However , a tripod antenna mount can be moved around on angled and flat roof's.

Some , weight , tied in the center of the tripod will hold the tripod in place when testing reception.

http://www.ronard.com/909911.html.
Use the , ronard(911) , 5 foot tripod antenna mount.

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A low cost way to do testing of reception if you will like to move the antenna around some.

Is use a wooden chair up on the roof as a tempoary moveable antenna mount.

Or you can temporary lash the antenna to the chimney and see what reception is like at that location.

Here are some permanent chimney antenna mounts.

http://www.ronard.com/ychim.html.
Measure around the chimney and use a , ronard(2212) , ronard(2218) , ronard(2224) .

http://www.ronard.com.

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The Important Location concerning the location of the antenna for reception is.

Trees and tree leaves , plants and plant leaves , have a Negative Effect on Broadcast Tv Reception and so do buildings and other obstructions including your own roof and building.

Some and not all Negative Effects are.

Absorbing , Blocking , Reception.

Multi-Path Reflecting Tv signals bouncing all around.

The Best Practice is to install the antenna at a location that has the least amount to no amount of obstructions of any type or kind in the directions of reception including your own roof and building.

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Concerning the electric code of wiring and grounding.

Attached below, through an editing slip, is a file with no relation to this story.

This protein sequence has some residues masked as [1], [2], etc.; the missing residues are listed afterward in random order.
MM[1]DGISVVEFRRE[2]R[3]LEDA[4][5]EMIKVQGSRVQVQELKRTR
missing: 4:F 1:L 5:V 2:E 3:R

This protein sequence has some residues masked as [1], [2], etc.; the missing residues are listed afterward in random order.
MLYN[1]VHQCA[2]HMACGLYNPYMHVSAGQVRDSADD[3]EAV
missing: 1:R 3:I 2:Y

The usage of non common word/concepts.

As an example.

The word , bond / bonded / bonding.

Simply means to make a electrical connection that will continue to make electrical connection.

Stores like Home Depot.

Have a electrical department.

And in the electrical department are electric grounding connection hardware.

The grounding clamps and hardware is made with long lasting metal alloys that last a long time outside exposed to the weather.

And copper alloy wire that is made for grounding , for long lasting service usage outside exposed to the weather.

The copper alloy ground wire is , tough hard wire.

----------------

Most Digital Tv's have a , Signal Strength Meter , and some Digital Tv's also have a , Signal Quality Meter.
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Old 7-Jan-2014, 1:10 PM   #16
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Quote:
Concerning the electric code of wiring and grounding.

The usage of non common word/concepts.

As an example.

The word , bond / bonded / bonding.

Simply means to make a electrical connection that will continue to make electrical connection.
There is also an important part of the definition that calls for the conductor to be up to the task. The NEC definition is rather straightforward,
Quote:
Bonding (Bonded). The permanent joining of metallic parts to form an electrically conductive path that ensures electrical continuity and the capacity to conduct safely any current likely to be imposed.
(NEC, 2005 edition)

Bleeding off a small amount of static charge doesn't take a heavy conductor, but the current during a lighting induced surge or short circuit fault would explain why the codes call for a heavy gauge conductor between ground rods.
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Old 8-Jan-2014, 2:42 AM   #17
Jarutski
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Is there a diagram or walkthrough anywhere on the site to show a typical setup? Just want to make sure I don't miss anything...